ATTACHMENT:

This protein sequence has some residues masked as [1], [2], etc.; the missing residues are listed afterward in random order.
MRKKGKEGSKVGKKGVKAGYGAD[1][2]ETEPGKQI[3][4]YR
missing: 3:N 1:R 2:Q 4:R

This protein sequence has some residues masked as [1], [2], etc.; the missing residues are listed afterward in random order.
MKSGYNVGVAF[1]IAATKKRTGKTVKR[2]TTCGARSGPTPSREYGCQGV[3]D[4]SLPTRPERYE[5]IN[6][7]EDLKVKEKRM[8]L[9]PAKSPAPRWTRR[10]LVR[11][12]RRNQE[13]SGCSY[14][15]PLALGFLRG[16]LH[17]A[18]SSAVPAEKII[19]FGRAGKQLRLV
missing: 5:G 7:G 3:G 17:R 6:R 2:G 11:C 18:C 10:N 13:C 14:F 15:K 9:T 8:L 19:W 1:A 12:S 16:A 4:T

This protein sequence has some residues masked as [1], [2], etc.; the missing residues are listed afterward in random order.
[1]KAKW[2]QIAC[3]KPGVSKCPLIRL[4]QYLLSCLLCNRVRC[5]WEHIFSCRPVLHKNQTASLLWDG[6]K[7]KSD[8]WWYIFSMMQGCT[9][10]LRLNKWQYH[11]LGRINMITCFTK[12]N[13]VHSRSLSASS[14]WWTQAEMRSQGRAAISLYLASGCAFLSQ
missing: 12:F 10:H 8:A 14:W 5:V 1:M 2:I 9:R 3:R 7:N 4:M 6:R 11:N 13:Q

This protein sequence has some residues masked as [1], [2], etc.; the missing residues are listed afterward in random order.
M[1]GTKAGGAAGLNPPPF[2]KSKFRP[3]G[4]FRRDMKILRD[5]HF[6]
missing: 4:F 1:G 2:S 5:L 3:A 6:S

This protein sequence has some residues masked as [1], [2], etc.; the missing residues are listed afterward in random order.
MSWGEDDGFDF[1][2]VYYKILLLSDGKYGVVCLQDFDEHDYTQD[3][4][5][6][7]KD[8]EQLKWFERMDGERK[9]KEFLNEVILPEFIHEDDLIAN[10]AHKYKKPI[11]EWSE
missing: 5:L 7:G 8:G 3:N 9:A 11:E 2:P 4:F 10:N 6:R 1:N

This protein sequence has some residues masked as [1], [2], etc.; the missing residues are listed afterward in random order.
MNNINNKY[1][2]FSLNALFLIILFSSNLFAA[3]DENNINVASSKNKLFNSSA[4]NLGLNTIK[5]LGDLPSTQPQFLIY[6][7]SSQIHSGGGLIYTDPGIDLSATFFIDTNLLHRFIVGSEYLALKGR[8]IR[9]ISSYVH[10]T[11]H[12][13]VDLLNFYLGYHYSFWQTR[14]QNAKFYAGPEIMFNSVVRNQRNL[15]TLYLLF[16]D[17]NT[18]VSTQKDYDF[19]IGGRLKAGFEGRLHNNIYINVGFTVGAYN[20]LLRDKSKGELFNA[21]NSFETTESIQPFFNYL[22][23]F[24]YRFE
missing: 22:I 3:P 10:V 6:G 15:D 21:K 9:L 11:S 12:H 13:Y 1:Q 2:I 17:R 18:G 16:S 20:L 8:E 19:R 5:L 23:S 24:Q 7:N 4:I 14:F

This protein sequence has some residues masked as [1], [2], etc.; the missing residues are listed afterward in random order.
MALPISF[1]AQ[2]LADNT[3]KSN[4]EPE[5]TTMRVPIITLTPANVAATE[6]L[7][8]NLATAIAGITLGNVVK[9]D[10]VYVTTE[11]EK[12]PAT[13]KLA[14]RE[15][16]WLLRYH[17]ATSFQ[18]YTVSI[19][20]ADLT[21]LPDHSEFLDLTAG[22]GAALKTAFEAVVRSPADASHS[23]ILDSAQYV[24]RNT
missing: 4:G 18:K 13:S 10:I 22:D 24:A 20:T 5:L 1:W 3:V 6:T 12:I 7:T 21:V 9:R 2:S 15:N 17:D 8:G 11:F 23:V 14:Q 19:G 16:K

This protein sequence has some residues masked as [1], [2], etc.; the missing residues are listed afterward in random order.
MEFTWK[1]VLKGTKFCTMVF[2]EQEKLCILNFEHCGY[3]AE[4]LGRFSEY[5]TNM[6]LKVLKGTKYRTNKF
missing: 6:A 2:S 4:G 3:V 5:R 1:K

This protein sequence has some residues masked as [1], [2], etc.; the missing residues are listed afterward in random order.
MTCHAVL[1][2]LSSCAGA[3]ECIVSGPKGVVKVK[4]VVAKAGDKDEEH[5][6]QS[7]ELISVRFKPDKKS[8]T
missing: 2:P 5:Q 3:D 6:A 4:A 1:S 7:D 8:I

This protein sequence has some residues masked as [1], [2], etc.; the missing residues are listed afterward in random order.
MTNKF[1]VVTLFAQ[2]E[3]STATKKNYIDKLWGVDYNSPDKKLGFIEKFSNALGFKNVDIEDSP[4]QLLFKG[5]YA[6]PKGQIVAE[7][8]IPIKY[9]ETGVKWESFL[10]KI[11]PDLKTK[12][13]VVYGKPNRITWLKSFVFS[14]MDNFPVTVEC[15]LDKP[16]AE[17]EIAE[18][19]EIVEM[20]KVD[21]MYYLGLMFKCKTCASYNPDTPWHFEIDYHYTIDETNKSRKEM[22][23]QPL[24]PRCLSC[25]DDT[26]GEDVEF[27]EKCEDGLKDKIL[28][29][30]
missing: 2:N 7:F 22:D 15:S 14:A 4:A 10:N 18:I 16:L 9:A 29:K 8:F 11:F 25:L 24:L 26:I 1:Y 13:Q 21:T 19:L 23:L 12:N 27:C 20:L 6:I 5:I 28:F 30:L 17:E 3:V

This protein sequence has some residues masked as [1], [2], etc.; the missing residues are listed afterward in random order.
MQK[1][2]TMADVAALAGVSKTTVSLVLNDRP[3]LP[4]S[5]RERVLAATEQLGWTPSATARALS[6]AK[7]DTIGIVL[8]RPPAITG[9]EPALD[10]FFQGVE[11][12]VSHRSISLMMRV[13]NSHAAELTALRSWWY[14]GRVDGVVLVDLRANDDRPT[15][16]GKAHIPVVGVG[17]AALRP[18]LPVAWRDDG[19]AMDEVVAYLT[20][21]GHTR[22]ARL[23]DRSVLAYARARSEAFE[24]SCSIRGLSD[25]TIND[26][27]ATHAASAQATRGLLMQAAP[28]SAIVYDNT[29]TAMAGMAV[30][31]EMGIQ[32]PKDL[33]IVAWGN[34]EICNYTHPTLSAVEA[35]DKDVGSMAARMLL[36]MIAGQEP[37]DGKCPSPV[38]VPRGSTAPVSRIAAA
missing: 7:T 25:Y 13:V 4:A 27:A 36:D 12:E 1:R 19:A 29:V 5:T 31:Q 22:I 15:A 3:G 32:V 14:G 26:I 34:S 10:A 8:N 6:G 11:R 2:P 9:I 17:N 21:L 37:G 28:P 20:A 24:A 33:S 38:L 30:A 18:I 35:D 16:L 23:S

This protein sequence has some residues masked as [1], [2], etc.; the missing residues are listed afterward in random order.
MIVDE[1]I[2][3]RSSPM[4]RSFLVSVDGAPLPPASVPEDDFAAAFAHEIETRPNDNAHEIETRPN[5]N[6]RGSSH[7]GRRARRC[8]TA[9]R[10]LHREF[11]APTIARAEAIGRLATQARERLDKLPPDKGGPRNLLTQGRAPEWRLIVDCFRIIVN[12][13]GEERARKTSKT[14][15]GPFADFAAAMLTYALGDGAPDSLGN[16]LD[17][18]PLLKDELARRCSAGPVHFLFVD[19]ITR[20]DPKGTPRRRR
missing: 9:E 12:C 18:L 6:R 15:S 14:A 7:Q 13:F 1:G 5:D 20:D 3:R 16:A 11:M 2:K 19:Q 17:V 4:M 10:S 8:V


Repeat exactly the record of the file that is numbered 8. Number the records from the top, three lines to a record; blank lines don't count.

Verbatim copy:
This protein sequence has some residues masked as [1], [2], etc.; the missing residues are listed afterward in random order.
MEFTWK[1]VLKGTKFCTMVF[2]EQEKLCILNFEHCGY[3]AE[4]LGRFSEY[5]TNM[6]LKVLKGTKYRTNKF
missing: 6:A 2:S 4:G 3:V 5:R 1:K